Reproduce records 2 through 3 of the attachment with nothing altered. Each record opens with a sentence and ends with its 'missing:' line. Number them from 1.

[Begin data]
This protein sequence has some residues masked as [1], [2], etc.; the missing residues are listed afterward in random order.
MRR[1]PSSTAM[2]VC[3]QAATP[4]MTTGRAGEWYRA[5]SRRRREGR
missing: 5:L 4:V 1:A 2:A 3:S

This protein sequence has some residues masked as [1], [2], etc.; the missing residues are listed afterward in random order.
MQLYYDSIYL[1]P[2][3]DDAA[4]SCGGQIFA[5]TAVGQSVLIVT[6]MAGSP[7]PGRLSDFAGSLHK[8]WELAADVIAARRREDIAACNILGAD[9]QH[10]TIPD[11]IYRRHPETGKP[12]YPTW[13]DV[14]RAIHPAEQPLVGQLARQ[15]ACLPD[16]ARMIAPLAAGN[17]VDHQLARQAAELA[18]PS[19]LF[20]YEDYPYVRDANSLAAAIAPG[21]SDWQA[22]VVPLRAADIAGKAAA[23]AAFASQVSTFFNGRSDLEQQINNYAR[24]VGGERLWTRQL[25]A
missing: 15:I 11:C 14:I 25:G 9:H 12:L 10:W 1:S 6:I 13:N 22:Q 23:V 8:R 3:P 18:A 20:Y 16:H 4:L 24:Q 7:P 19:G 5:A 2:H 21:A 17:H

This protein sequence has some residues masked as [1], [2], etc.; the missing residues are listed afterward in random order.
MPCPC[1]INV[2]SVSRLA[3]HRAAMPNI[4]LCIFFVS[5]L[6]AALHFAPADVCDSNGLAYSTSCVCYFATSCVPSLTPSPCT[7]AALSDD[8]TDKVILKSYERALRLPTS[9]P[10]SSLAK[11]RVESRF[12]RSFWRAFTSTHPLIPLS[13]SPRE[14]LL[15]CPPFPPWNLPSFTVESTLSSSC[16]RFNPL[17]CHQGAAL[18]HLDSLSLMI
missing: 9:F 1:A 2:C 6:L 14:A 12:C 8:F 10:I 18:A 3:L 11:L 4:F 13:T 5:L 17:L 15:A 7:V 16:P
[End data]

This protein sequence has some residues masked as [1], [2], etc.; the missing residues are listed afterward in random order.
MQLYYDSIYL[1]P[2][3]DDAA[4]SCGGQIFA[5]TAVGQSVLIVT[6]MAGSP[7]PGRLSDFAGSLHK[8]WELAADVIAARRREDIAACNILGAD[9]QH[10]TIPD[11]IYRRHPETGKP[12]YPTW[13]DV[14]RAIHPAEQPLVGQLARQ[15]ACLPD[16]ARMIAPLAAGN[17]VDHQLARQAAELA[18]PS[19]LF[20]YEDYPYVRDANSLAAAIAPG[21]SDWQA[22]VVPLRAADIAGKAAA[23]AAFASQVSTFFNGRSDLEQQINNYAR[24]VGGERLWTRQL[25]A
missing: 15:I 11:C 14:I 25:G 9:H 12:L 10:W 1:S 6:I 13:N 22:Q 23:V 8:R 3:P 18:A 20:Y 16:H 4:L 24:Q 7:P 19:G 5:A 2:H 21:A 17:H

This protein sequence has some residues masked as [1], [2], etc.; the missing residues are listed afterward in random order.
MPCPC[1]INV[2]SVSRLA[3]HRAAMPNI[4]LCIFFVS[5]L[6]AALHFAPADVCDSNGLAYSTSCVCYFATSCVPSLTPSPCT[7]AALSDD[8]TDKVILKSYERALRLPTS[9]P[10]SSLAK[11]RVESRF[12]RSFWRAFTSTHPLIPLS[13]SPRE[14]LL[15]CPPFPPWNLPSFTVESTLSSSC[16]RFNPL[17]CHQGAAL[18]HLDSLSLMI
missing: 9:F 1:A 2:C 6:L 14:A 12:C 8:F 10:I 18:A 3:L 11:L 4:F 13:T 5:L 17:L 15:A 7:V 16:P